Just Cause

  1. Just cause is generally understood to equate to whether or not the employee has been treated fairly by the employer. This entails determining 1) whether or not the employee violated an unambiguous order or policy and 2) if so, was the degree of discipline reasonably related to the seriousness of the employee’s proven offense and the employee’s past record.
  2. Mr. Rinaldi has been an employee of the Stamford Board of Education for 32 years as a teacher, assistant principal and principal. He has never received an evaluation that was not proficient or higher and he has never been disciplined. He has lived in Stamford his entire life.
  3. Providing a personal opinion on a matter of great public concern based on information already in the public domain provided by the highest state officials who actually are the only ones who have the power to act on such information, did not violate any instruction not to divulge public school information.
  4. Since no “crime” was committed, there was no occasion for discipline, and any discipline (not to mention the penultimate penalty in the employment world (suspension), imposed by the employer would be excessive, arbitrary and a misapplication of Article 17B of the Agreement; that is, a violation of just cause.


1)         That the Corporate Respondent and the Individual Respondents, individually and in their representative capacities, cease and desist from violating the Agreement, Board policy and Board regulation, state and federal constitutions, and other state laws as heretofore set forth;

2)         That any papers, documents, reports, investigations, emails, anecdotal or personnel notes/letters pertaining to the Individual Grievant, this grievance and the disciplinary memo (Proposed Exhibit B) be expunged from the Individual Grievant’s “personnel file,” wherever geographically located in the School District, including but not limited to, the Individual Respondents’ respective offices and those of assistant superintendents, to the extent permitted by law, or by having noted thereon, that they are null and void, of no force and effect, and that they shall not be introduced or relied upon in any future proceedings, evaluations or actions involving the Individual Grievant, including for professional advancement or for purposes of “progressive discipline”;

3)         That the Individual Respondents cease and desist from harassing the Individual Grievant;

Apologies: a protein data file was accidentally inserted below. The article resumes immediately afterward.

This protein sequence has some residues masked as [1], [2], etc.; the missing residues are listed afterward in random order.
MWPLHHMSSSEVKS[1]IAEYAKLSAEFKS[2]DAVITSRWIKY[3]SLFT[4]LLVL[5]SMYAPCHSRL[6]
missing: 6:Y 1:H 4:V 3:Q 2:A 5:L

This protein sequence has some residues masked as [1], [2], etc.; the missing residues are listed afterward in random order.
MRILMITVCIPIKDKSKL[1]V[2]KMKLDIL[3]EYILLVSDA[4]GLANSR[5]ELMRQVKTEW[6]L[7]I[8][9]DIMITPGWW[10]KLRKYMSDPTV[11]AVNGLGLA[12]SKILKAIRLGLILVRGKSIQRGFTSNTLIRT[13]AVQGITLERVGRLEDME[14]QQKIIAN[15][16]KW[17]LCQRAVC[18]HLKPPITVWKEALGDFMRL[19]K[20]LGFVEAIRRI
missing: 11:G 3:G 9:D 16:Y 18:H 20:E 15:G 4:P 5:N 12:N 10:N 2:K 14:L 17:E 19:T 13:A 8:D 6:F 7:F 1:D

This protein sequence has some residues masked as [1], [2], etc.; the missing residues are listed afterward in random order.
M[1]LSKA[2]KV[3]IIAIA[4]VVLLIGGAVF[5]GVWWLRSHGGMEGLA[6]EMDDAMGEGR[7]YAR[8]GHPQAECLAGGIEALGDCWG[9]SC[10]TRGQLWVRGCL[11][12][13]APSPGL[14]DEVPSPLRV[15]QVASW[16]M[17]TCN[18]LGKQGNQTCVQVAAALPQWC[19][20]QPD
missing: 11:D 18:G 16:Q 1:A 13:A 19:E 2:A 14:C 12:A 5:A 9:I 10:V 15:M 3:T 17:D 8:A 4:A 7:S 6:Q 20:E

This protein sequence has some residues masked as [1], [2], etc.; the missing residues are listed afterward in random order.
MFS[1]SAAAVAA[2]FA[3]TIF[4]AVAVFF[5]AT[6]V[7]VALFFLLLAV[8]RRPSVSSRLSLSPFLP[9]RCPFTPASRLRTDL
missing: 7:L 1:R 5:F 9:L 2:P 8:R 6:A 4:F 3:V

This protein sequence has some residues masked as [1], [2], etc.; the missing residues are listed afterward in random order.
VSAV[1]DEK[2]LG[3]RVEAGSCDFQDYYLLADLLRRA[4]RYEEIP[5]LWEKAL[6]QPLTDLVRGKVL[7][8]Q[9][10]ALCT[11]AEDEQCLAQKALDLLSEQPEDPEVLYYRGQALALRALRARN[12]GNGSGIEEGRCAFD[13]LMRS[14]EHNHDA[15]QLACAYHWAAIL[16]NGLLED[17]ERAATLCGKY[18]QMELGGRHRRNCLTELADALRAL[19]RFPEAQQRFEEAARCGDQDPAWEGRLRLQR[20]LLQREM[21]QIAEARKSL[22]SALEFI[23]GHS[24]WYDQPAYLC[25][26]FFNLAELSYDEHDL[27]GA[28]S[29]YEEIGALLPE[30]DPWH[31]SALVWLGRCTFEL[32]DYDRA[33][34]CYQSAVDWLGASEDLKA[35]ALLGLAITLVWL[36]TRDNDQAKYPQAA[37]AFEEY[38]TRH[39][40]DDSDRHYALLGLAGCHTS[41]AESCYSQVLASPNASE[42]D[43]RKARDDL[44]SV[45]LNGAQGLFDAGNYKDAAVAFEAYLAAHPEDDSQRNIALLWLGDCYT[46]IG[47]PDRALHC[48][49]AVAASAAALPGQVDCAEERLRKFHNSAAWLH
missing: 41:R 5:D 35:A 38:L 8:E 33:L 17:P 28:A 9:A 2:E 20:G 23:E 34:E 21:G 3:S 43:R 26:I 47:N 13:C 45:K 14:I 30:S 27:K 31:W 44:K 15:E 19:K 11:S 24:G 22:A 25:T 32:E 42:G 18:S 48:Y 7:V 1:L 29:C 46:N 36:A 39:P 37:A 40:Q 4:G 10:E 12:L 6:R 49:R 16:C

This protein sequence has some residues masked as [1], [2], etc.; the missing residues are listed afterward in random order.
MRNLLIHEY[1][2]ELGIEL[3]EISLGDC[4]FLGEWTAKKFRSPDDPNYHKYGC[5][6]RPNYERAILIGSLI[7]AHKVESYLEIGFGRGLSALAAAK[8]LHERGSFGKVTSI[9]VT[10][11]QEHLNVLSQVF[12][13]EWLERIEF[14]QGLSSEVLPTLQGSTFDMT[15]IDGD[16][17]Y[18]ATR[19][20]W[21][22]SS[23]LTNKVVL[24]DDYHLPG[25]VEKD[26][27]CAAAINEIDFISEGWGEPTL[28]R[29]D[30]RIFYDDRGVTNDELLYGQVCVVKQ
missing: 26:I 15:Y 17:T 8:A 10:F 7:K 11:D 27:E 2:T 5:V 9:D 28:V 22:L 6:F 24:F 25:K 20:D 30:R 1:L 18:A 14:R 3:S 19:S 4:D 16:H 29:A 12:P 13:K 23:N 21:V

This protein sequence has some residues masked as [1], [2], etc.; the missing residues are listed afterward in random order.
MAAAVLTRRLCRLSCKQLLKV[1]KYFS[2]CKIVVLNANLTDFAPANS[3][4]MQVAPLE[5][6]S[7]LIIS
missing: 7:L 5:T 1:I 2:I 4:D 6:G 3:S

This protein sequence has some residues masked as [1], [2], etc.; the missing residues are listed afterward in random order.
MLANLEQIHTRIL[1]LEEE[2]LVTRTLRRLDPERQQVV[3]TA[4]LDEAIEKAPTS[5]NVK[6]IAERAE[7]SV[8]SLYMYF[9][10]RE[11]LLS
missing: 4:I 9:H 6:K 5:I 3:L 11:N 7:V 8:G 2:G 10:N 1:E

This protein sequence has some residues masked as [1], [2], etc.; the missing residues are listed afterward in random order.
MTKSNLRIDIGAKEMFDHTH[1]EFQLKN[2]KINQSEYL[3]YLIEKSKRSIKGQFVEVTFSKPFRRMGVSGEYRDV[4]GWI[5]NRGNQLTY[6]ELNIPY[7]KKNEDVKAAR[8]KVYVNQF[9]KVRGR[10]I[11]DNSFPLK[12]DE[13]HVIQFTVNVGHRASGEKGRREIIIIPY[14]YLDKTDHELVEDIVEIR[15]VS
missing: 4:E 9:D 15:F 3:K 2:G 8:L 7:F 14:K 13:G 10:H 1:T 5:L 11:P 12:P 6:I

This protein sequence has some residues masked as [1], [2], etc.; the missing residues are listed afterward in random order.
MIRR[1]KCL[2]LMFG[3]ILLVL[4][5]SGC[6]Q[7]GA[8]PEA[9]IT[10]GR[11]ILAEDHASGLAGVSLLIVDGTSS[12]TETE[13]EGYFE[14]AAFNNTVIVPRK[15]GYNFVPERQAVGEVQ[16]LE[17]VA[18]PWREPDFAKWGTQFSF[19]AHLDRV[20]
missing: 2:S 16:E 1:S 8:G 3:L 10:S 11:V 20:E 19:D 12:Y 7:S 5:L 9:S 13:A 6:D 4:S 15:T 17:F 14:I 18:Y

4)         That the Individual Respondents cease and desist from treating the Individual Grievant disparately;

5)         That the Individual Grievant be made whole, including lost wages, and the status quo ante restored, by rescinding his three day suspension, mandating the development of a leadership and professional judgment growth plan, and training on the role and use of social media;

6)         Such other and further relief as may appertain in equity and at law.







BY: JOHN M. GESMONDETheir Attorney


[1] First Amendment provides: “Congress shall pass no law … abridging the freedom of speech … .”

[2] Section 4 states that: “Every citizen may freely speak, write and publish his sentiments on all subjects, being responsible for the abuse of that liberty.”

[3] Connecticut General Statutes §31-48d requires employers engaged in electronic monitoring to give prior notice to employees.

[4] Connecticut General Statutes §31-51q imposes liability on the employer for discipline of an employee on account of employee’s exercise of certain constitutional rights, such as freedom of speech.

[5] “A person is guilty of harassment in the second degree when: … (2) with intent to harass, annoy or harm another person, he communicates with a person by … mail … by computer network … or by any other form of written communication in a matter likely to cause annoyance or alarm.

[6] Darcy v. Plainville Sch. Dist., 2017 Conn. Super. LEXIS 4186 at p. 3.

Post a Comment

Your email is never published nor shared. Required fields are marked *



Contact Form

We will respond to your inquiry in a timely fashion. Thank you.

  • This field is for validation purposes and should be left unchanged.